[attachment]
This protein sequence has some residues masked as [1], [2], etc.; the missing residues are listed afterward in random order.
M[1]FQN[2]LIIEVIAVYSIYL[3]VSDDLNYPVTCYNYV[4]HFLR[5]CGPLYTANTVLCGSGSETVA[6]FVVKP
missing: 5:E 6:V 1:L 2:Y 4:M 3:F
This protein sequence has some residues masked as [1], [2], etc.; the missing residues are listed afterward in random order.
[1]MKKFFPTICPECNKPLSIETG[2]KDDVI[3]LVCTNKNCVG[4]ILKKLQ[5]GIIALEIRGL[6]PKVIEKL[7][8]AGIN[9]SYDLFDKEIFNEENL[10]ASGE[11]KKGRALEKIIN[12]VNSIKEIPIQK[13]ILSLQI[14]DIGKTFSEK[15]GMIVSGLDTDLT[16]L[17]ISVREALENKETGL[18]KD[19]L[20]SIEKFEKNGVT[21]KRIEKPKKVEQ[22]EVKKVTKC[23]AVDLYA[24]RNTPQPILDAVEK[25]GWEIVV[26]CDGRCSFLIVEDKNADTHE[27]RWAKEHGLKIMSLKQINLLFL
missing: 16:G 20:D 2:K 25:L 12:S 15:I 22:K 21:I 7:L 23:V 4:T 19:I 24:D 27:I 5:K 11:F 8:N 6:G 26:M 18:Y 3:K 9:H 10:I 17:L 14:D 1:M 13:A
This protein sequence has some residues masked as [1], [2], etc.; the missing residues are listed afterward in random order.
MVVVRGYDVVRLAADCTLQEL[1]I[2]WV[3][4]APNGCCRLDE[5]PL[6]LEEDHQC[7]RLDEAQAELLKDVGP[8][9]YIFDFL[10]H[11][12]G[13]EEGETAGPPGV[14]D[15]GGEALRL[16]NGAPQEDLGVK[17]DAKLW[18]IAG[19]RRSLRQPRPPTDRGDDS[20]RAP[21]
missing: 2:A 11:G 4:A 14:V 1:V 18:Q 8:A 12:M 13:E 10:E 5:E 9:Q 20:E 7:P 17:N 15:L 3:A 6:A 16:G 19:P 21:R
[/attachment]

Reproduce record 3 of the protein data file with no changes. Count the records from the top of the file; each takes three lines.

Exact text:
This protein sequence has some residues masked as [1], [2], etc.; the missing residues are listed afterward in random order.
MVVVRGYDVVRLAADCTLQEL[1]I[2]WV[3][4]APNGCCRLDE[5]PL[6]LEEDHQC[7]RLDEAQAELLKDVGP[8][9]YIFDFL[10]H[11][12]G[13]EEGETAGPPGV[14]D[15]GGEALRL[16]NGAPQEDLGVK[17]DAKLW[18]IAG[19]RRSLRQPRPPTDRGDDS[20]RAP[21]
missing: 2:A 11:G 4:A 14:V 1:V 18:Q 8:A 12:M 13:E 10:E 5:E 9:Q 20:E 7:P 17:N 15:L 3:A 6:A 16:G 19:P 21:R